Of all the things…
Doctor Yoga had transformed one of the huts into his base. They were astonished to find it well stocked, with food, ammunition, several weapons, and there was even a shelf with some books, maps and journals - the doctor was presently writing his memoirs around a table beside a little candle.
As they entered he uncorked a bottle of burgundy, and poured them each a glass. ‘To success!’ he said, rising his drink, but the others looked blankly at him, and Rutger said, ‘To the success of what?’
‘Us. The end of the journey!’
‘What happens now?’
‘Now I shall tell you the greatest secret of Island Cognita!’
‘We are ready,’ said Rutger.
The doctor sat down, refilled his pipe, flicked through his papers and then cleared his throat. ‘It was five years ago I first left this island. I discovered this village, befriended the natives, and then I constructed this base. Burrock is one of the last survivors of the tribe that used to live here.’
‘So Burrock is that bestial man that almost attacked us?’ said Rhobar.
‘Indeed. He was not going to attack, but merely ward you off. Their people are not overly friendly, but Burrock is loyal to me.’
‘What is he? Is he human, or some kind of creature?’
‘He is human. Quite human. His appearance is fierce because his homeland is fierce. He has adapted with his surroundings. Think on, it Rutger, for awhile. Imagine living here, on this island, without modern inventions, having to hunt and survive in the jungles without your rifle, having to rely simply on spear, and rock. It would be dreadful, you agree?’
‘Yes, it would.’
‘His world has made him as he is. His people were all harsh.’
‘And where are his people?’
‘As far as I know, Burrock is the last - if there are other survivors, then they are scattered, and I do not know where they are. When I first arrived here, there were ten of these great people, all savages, like Burrock. They would have killed me, but they feared the sound of my rifle, and once I had fired it they would never attack me again. I spent many months observing them. They were fighting over the last remaining female in their tribe, and the battle was going on even when I departed for England. It would seem things have not fared well for them in the recent passage of time. I returned here, I found only Burrock. He recognised me, which surprised me, and this proved that this people, though primitive of aspect, have a fully operational and thinking brain able to store and recollect memories.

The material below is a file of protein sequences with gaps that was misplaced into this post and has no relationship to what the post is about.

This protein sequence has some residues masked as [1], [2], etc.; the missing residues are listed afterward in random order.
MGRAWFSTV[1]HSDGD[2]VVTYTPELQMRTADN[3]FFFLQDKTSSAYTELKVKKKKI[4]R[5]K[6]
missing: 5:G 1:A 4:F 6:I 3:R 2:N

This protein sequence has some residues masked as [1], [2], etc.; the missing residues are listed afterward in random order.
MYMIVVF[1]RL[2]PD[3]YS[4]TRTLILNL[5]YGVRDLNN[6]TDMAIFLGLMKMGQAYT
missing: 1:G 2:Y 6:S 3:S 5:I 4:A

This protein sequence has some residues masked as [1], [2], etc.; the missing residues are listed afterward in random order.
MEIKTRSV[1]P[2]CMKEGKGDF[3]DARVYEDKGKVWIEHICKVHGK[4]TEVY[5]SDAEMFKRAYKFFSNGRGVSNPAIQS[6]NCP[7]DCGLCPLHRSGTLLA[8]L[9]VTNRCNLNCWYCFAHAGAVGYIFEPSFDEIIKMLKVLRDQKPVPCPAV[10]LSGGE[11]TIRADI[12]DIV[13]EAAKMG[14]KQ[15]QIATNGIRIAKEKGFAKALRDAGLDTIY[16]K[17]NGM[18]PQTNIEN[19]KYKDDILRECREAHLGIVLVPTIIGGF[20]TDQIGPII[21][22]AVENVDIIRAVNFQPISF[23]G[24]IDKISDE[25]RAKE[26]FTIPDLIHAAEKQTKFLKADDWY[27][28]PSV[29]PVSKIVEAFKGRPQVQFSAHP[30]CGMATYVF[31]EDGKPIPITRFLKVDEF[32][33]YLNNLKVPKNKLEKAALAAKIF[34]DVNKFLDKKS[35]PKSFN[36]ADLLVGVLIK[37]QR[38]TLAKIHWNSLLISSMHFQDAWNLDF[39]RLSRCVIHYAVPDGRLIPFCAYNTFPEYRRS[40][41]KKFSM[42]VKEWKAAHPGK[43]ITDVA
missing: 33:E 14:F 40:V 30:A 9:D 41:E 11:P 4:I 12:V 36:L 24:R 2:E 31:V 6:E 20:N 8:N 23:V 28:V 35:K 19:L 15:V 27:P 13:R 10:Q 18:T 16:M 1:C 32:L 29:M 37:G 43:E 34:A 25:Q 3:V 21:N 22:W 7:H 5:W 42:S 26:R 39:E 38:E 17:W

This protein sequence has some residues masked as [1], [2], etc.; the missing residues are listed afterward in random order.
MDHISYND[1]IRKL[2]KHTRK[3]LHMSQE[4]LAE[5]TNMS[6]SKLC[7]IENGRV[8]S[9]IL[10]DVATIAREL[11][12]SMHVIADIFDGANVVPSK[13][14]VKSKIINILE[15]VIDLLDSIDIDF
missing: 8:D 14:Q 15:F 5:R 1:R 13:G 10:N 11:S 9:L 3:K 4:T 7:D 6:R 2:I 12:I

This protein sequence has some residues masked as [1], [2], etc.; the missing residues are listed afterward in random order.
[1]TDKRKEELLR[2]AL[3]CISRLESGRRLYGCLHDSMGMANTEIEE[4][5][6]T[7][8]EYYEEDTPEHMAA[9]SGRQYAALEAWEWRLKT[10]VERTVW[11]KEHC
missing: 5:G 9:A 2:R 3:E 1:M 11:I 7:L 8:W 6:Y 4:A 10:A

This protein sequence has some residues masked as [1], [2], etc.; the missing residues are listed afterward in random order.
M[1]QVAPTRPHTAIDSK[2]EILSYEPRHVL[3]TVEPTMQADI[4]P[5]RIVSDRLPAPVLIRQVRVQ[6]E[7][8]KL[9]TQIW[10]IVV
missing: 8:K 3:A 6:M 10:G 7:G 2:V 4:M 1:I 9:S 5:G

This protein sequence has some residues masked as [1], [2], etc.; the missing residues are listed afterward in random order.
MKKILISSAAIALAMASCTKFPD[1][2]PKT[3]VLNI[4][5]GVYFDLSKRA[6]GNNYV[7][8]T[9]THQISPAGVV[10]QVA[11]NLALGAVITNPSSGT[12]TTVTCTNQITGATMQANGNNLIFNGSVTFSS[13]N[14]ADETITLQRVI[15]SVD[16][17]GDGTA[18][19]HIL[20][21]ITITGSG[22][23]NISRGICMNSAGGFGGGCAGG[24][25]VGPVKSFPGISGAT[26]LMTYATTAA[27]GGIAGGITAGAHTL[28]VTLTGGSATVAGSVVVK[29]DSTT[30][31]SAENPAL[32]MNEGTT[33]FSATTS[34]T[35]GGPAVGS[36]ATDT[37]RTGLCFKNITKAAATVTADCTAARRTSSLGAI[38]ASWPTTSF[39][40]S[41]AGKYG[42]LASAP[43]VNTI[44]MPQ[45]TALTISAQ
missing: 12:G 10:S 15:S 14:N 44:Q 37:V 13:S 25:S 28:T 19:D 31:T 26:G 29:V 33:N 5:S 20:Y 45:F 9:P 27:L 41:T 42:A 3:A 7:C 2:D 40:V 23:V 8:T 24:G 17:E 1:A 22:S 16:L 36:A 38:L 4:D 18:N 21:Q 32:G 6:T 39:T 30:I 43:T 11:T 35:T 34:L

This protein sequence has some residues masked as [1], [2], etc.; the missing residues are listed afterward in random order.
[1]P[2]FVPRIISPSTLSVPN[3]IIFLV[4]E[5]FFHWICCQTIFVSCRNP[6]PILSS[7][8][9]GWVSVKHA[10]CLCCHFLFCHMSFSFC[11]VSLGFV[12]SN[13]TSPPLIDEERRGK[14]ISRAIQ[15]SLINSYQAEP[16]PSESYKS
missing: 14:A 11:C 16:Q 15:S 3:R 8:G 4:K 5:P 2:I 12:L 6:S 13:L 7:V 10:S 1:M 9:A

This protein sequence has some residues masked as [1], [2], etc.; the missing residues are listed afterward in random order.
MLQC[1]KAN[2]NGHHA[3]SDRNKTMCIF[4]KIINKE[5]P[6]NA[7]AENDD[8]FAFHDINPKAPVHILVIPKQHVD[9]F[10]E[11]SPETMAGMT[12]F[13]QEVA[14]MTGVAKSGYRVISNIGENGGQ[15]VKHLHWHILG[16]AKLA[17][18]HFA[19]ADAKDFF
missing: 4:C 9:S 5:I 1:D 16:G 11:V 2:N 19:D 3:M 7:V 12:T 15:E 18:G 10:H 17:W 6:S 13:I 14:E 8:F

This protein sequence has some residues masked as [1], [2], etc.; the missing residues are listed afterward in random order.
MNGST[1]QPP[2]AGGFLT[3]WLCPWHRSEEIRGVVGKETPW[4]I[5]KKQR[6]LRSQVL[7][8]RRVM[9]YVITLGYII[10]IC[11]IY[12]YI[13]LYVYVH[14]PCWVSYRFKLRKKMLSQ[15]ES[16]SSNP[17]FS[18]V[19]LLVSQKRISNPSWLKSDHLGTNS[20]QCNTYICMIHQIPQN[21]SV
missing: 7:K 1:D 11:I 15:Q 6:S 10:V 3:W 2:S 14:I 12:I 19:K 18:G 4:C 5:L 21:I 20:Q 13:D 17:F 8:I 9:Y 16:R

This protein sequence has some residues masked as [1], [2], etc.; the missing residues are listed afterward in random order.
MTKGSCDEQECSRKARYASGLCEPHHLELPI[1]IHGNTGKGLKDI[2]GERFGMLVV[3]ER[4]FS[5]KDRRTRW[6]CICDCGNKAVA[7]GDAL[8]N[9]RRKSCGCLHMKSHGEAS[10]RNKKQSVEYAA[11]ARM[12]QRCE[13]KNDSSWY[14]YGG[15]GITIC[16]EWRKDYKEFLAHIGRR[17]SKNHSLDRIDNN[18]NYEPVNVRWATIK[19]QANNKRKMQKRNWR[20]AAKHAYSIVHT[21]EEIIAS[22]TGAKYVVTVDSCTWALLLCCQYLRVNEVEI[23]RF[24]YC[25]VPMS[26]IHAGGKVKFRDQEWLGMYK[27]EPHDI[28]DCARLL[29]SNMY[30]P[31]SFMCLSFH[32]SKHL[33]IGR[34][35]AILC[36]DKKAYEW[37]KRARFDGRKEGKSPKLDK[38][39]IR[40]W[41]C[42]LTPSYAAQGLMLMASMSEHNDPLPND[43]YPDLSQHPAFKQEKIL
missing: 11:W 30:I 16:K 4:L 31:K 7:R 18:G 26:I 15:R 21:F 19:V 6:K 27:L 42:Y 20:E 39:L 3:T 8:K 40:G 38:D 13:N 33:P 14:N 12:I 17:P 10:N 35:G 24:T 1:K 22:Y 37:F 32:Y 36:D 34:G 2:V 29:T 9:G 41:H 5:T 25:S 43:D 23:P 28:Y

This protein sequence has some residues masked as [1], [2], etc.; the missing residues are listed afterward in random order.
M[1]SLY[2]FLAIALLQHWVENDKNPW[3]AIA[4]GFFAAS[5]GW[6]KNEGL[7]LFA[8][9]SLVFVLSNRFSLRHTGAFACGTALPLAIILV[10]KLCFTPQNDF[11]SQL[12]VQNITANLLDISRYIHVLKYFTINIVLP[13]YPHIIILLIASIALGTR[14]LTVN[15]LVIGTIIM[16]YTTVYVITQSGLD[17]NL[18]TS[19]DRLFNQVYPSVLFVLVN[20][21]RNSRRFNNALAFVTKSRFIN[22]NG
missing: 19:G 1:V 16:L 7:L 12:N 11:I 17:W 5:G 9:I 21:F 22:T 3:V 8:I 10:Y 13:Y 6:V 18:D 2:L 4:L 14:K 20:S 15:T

‘Burrock was bound to me since young. I rescued him from drowning in the River. His parents were near by, but these people did not seem to possess any type of paternal instincts, they would have let him die. Yet there is obviously some loyalty existing in that brain, probably dog-like loyalty, and so he has served me willingly since. I have to remind him of his place, from time to time, and I use the gun for that. The sound of it frightens him. I can also communicate with him by moving my hands. Talking with him as proven useless, and I have tried many times, but the people here seem to communicate with an odd, unsophisticated series of unintelligible grunts.’
‘Then what brought you back to the island? Surely not to make an acquaintance with your beast-man friend?’
‘Indeed no, Rutger. In fact I hadn’t expected Burrock to be here, his presence, and his loyalty, are all entirely unexpected. Useful, but not looked for.
‘I am here for the gold. A hoard of it, apparently. I intend to take as much of it back to England as possible.’
‘Gold?’ said the professor, and he began to pace about. ‘This mission has been all about gold?’
‘More gold than you can imagine. Apparently Burrock’s people worshipped it, for some reason, and hoarded it in some deep cave. I have never seen the gold, not myself, but I know that it is here. My accomplice on the last expedition was Albert Sprat, a palaeontologist, and an all round clever sort of person, managed to follow some of the tribesmen to one of their secret meetings, and he found the cave and mapped it down. Unfortunately he died, but he had hid the map, and I hadn’t a hope of finding it for the entrance was hidden, and I had to leave, as things were growing dangerous in the village. Burrocks’ people were on the rampage, mad about something, and my gun couldn’t calm them. We were then attacked by these savage creatures and I just escaped with my life.